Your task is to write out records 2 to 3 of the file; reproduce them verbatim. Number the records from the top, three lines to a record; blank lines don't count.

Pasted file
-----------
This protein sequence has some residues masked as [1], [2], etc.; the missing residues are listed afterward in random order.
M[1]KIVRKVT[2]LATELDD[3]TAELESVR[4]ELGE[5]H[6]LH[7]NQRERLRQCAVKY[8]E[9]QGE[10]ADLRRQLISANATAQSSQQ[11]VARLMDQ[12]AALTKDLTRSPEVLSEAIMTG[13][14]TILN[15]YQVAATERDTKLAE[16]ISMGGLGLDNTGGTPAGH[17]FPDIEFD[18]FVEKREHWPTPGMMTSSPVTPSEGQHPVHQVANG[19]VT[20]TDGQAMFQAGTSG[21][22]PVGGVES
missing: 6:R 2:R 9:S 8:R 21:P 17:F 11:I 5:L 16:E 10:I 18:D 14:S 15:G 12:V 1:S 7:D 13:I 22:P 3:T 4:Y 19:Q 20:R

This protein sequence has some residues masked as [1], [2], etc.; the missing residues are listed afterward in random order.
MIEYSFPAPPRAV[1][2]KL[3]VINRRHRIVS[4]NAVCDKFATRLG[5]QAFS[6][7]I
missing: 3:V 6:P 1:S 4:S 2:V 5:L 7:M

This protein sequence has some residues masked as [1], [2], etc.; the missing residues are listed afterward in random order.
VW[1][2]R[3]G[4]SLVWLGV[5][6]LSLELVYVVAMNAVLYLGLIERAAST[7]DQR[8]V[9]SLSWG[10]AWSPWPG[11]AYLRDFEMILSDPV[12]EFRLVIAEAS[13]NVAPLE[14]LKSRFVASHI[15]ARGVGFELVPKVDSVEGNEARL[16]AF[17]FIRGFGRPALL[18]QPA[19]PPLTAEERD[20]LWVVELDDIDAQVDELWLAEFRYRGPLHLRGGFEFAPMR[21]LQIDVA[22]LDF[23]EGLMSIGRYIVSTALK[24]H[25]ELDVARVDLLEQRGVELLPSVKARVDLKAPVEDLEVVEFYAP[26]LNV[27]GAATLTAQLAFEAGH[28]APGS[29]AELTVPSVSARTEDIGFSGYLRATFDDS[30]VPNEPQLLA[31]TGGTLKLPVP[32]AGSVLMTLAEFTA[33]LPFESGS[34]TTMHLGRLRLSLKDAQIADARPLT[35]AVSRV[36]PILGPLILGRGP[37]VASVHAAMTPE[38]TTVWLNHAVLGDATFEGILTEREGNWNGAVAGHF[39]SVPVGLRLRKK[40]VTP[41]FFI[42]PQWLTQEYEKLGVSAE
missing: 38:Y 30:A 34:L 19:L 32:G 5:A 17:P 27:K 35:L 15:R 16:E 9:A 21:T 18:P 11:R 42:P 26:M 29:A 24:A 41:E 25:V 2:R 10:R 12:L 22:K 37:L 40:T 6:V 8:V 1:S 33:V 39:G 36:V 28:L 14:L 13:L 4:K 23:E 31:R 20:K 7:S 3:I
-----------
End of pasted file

This protein sequence has some residues masked as [1], [2], etc.; the missing residues are listed afterward in random order.
MIEYSFPAPPRAV[1][2]KL[3]VINRRHRIVS[4]NAVCDKFATRLG[5]QAFS[6][7]I
missing: 3:V 6:P 1:S 4:S 2:V 5:L 7:M

This protein sequence has some residues masked as [1], [2], etc.; the missing residues are listed afterward in random order.
VW[1][2]R[3]G[4]SLVWLGV[5][6]LSLELVYVVAMNAVLYLGLIERAAST[7]DQR[8]V[9]SLSWG[10]AWSPWPG[11]AYLRDFEMILSDPV[12]EFRLVIAEAS[13]NVAPLE[14]LKSRFVASHI[15]ARGVGFELVPKVDSVEGNEARL[16]AF[17]FIRGFGRPALL[18]QPA[19]PPLTAEERD[20]LWVVELDDIDAQVDELWLAEFRYRGPLHLRGGFEFAPMR[21]LQIDVA[22]LDF[23]EGLMSIGRYIVSTALK[24]H[25]ELDVARVDLLEQRGVELLPSVKARVDLKAPVEDLEVVEFYAP[26]LNV[27]GAATLTAQLAFEAGH[28]APGS[29]AELTVPSVSARTEDIGFSGYLRATFDDS[30]VPNEPQLLA[31]TGGTLKLPVP[32]AGSVLMTLAEFTA[33]LPFESGS[34]TTMHLGRLRLSLKDAQIADARPLT[35]AVSRV[36]PILGPLILGRGP[37]VASVHAAMTPE[38]TTVWLNHAVLGDATFEGILTEREGNWNGAVAGHF[39]SVPVGLRLRKK[40]VTP[41]FFI[42]PQWLTQEYEKLGVSAE
missing: 38:Y 30:A 34:L 19:L 32:G 5:A 17:P 27:K 35:L 15:R 16:E 9:A 21:T 18:P 11:R 42:P 26:M 29:A 24:A 41:E 25:V 2:R 10:R 12:L 22:K 37:L 40:T 6:V 8:V 1:S 33:V 39:G 36:V 28:L 14:L 13:L 4:K 23:E 31:R 20:K 7:S 3:I